International Monetary Fund. External Relations Dept.
This article presents an overview of the life of Richard Layard, who believes that the basic purpose of economics is the maximization of happiness and well-being. As director of the Wellbeing Programme at the London School of Economics’ Centre for Economic Performance, Layard focuses on the study of happiness. Layard was a distinguished labor economist long before he turned his attention to happiness. He is best known for his research in the 1980s on unemployment and for his advocacy of policies to support unemployed people on the condition that they try to find work. This “welfare to work” approach became popular in parts of continental Europe and was a mainstay of British Prime Minister Tony Blair’s economic program. Layard’s other current preoccupation is climate change. He is one of the drivers of the Global Apollo Program, a project to make renewable energy cheaper than fossil fuels within 10 years through publicly funded, internationally coordinated research and innovation.
Attention was especially focused on infrastructural development and the implementation of the free health care program. Another key poverty reducing strategy is the Smallholder Commercialisation Scheme. A robust monitoring and evaluation system has been established. Inadequate domestic capacity negative attitudes and fraudulent behavior toward execution of public contracts, delayed donor disbursement of funds for public works, and limited intra- and intersectoral coordination has been limiting factors. Developing a comprehensive policy framework to regulate behavior of contractors and ensuring timely release of donor funds for projects is needed.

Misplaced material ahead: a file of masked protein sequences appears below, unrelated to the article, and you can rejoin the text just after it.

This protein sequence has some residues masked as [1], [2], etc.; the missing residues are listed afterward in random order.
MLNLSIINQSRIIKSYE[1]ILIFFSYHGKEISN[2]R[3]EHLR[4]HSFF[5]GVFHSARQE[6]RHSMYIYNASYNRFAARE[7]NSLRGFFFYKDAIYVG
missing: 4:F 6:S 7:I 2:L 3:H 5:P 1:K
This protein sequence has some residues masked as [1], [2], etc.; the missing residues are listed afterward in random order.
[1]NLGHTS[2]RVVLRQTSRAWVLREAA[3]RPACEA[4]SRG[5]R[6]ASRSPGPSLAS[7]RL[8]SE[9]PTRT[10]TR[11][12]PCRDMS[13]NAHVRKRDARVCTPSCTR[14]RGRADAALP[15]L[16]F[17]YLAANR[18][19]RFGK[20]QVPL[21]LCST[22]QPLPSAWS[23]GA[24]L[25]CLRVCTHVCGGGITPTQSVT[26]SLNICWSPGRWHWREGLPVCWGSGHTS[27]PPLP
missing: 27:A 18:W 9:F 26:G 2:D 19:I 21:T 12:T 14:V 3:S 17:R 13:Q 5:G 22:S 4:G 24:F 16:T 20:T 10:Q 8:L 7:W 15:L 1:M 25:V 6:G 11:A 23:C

The Growth and Poverty Reduction Strategy was implemented in an extremely challenging environment, adversely affecting the conduct of macroeconomic and sector policies. The accomplishments in regard to sector policies are highly encouraging. There was notable progress in the administration of justice and police reform efforts. However, there were no significant developments in public administration reform. Congo recognizes that continued, sustainable growth in a stable macroeconomic climate is essential to reducing poverty, and this requires consolidating peace and security, and promoting administrative and economic governance.